The outgoing Fed governor said that "it was possible" the central bank's fiscal intervention over the past two years, low interest rates, has boosted demand to levels that producers can't currently supply.
Quarles however also said that the Fed was justified in holding off on rate increases due to its belief at the time that inflation was being driven by "idiosyncratic price increases related to the reopening economy," according to the Wall Street Journal.
Quarles, who is leaving the Fed's Board of Governors at the end of the month, also took a dovish tone on stablecoins, or digital currencies that have their value pegged to a traditional asset like the dollar.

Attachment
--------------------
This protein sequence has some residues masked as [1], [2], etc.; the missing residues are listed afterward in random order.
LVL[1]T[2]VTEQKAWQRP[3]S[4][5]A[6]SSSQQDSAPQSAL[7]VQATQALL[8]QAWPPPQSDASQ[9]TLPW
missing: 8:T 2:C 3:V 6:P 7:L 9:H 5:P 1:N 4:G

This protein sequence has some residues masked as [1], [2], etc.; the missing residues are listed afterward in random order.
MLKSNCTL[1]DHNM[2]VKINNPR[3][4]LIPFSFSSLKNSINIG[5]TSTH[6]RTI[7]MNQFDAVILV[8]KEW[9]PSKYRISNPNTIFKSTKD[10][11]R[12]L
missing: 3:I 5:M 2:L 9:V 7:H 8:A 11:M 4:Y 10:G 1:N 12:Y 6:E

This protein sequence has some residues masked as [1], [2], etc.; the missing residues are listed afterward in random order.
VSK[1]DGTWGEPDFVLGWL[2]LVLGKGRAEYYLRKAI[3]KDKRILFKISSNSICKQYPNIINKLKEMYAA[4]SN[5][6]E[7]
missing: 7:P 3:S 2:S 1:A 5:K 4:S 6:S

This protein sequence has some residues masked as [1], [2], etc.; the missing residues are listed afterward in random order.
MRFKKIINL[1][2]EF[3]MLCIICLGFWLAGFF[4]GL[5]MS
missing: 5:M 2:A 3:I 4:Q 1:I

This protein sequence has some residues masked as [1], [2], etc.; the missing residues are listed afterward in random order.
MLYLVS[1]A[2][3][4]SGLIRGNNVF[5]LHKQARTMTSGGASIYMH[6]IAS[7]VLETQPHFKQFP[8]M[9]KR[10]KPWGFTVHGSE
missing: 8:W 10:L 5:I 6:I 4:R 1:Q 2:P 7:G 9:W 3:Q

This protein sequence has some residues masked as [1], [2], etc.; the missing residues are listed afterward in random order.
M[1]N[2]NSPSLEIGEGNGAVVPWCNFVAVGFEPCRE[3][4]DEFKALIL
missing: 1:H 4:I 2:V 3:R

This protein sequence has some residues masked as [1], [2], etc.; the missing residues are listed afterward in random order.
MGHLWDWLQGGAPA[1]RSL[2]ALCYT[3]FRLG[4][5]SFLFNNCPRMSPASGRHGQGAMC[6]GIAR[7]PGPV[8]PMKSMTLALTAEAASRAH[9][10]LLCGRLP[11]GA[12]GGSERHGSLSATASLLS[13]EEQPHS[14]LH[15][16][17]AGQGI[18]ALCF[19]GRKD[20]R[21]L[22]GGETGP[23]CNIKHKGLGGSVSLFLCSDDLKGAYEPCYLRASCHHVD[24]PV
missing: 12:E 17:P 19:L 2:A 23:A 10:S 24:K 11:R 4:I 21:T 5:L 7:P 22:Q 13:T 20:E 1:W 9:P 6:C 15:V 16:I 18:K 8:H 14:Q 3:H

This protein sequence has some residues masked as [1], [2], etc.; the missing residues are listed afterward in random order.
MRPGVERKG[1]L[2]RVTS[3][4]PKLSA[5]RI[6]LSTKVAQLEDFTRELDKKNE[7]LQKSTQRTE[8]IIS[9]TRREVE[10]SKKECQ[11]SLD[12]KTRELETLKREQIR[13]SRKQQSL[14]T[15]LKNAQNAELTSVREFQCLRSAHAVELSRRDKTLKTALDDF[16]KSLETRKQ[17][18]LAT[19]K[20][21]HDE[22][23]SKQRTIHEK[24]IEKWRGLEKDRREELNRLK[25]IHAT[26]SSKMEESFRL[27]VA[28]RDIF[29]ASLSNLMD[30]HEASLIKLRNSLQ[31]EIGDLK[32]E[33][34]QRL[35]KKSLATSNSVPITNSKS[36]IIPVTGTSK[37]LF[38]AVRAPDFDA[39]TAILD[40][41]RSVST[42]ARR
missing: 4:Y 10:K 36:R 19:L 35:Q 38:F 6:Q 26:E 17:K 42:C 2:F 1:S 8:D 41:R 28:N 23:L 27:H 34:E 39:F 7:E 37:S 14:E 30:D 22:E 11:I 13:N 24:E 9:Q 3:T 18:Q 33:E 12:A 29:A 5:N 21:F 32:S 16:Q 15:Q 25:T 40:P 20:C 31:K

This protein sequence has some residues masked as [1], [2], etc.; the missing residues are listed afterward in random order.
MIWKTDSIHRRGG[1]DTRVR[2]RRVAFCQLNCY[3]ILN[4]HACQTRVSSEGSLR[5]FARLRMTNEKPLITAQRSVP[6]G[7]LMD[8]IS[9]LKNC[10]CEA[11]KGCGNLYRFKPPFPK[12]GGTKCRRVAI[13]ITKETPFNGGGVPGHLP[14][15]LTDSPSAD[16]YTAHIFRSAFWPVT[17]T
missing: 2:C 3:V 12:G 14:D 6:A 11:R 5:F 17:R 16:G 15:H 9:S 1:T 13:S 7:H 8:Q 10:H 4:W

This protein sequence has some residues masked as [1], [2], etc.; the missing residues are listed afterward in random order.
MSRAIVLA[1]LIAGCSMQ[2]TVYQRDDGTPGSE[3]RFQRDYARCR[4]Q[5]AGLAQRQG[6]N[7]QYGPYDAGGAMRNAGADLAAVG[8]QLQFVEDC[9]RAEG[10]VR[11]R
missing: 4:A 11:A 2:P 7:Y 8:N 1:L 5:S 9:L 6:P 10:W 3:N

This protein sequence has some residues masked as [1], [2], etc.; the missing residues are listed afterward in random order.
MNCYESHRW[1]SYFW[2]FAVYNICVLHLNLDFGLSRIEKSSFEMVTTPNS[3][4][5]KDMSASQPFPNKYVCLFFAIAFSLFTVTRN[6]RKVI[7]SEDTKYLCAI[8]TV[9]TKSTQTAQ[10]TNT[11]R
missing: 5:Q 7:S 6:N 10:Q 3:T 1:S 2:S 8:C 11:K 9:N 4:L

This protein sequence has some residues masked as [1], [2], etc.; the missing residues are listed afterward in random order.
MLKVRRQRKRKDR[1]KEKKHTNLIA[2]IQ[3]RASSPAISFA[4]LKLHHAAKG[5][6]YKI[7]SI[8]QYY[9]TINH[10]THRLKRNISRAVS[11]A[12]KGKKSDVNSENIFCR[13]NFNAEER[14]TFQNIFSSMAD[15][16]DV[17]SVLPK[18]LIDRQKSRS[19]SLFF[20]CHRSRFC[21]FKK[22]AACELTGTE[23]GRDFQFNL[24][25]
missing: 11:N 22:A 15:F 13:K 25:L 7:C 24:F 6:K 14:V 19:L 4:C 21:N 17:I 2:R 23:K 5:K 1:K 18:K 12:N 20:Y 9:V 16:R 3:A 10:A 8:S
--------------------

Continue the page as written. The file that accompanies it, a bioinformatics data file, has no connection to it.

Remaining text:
He urged the Fed to show "reasoned constraint" in monitoring the cryptocurrency, sayinf banks should be allowed to engage with stablecoins once concerns about transparency, stability and consumer protection are ameliorated.
"It is clear that there is a strong demand for these assets among bank customers, and well-regulated banks should be allowed to engage in activities regarding these assets," he said in a virtual appearance at an American Enterprise Institute event in Washington, Reuters reported.
In November, the U.S. Treasury Department urged Congress to regulate stablecoin issuers, or wallets, like banks due to "the rapid growth of stablecoins."
A basket of stablecoins that includes some of the big players like tether, USD coin and inance USD have seen their market cap jump 500% to $127 billion over the past 12 months.